Bestselling author and journalist Daniel Pink proposed a model for describing how intrinsic motivation works. According to Pink, people will find a task inherently interesting if they are given sufficient control over how to perform the task (Autonomy), if they have an opportunity to get better at the task (Mastery) and if they are able to link to task to a greater overall objective (Purpose).
Drivers of Intrinsic Motivation (Pink, 2009)
I suggest that the reason so many performance initiatives fail is not because of incorrect metrics or improper implementation, but simply because they are based on an assumption that everyone in an organization needs to be extrinsically driven in order to perform. Employees are not expected to enjoy their work. In fact it’s assumed to be boring and they have to sacrifice their time and effort in order to do their job. Is it any surprise we label the monetary rewards as “compensation” to make up for the “losses” incurred?
I propose a system of managing performance that is based on intrinsic motivation rather than extrinsic. In order for this system to work, HR managers need to do three things. Firstly, the roles in an organization need to be designed in order to accommodate sufficient autonomy at all levels. Secondly, the approach to rewards needs to be redefined. And finally, hiring efforts should be focussed on getting the right people onboard.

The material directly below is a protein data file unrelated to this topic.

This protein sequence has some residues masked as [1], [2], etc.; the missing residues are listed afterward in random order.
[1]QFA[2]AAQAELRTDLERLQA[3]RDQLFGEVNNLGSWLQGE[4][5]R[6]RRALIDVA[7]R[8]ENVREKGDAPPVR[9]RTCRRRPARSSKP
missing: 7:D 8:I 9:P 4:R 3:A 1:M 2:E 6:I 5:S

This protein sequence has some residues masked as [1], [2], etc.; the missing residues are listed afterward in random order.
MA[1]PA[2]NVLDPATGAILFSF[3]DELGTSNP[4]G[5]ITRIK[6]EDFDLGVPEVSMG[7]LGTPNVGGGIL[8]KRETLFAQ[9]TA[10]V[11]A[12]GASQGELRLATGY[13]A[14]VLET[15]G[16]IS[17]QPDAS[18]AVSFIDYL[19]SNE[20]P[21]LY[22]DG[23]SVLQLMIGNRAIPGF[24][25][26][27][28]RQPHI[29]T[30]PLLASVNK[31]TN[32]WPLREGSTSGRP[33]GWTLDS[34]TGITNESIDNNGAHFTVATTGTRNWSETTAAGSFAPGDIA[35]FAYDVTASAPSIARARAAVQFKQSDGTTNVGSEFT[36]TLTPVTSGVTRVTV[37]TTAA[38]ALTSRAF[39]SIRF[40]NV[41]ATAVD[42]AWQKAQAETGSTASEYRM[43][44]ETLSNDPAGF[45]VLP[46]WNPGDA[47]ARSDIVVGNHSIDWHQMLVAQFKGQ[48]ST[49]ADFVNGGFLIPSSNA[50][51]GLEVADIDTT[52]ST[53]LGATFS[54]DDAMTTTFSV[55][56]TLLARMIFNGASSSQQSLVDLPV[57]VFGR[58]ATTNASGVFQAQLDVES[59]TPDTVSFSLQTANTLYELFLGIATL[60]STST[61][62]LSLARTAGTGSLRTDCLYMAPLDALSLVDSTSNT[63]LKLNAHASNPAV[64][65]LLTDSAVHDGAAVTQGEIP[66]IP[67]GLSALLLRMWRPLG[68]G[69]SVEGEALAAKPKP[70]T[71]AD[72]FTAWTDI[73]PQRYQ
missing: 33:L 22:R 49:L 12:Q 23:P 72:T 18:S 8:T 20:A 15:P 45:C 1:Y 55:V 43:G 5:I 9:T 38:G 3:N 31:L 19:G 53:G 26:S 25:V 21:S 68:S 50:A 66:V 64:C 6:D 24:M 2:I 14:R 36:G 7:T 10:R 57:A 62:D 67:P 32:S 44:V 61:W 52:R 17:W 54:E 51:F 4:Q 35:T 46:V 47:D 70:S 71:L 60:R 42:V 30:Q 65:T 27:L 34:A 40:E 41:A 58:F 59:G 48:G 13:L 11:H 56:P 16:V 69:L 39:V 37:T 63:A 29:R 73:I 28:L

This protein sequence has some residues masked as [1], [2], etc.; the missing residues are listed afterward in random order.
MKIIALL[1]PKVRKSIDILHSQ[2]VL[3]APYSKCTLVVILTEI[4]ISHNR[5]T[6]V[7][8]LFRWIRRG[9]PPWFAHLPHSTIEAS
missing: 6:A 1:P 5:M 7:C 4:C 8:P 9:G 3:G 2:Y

The crux of redesigning roles in any organization to make them intrinsically interesting is to allow sufficient autonomy at each level. This involves driving decision making down to the grassroots level. Ricardo Semler, CEO of Semco SA, famously took this idea and ran with it. He eliminated all job descriptions from the organization instead allowing every single employee to design their own job descriptions. This allowed them to take up as much or as little responsibility as they each saw fit. At Semco SA, each employee is his/her own supervisor. The traditional pyramid hierarchy has been ditched in favour of a circular hierarchy with only three levels where there is absolutely autonomy at every level as there is no one to report to. (Semlar, 1993) Does this approach work? You be the judge. In the wake of the redesigning and restructuring effort, Semco SA grew at an astounding annual rate from $4million in 1982 to $212million in 1993.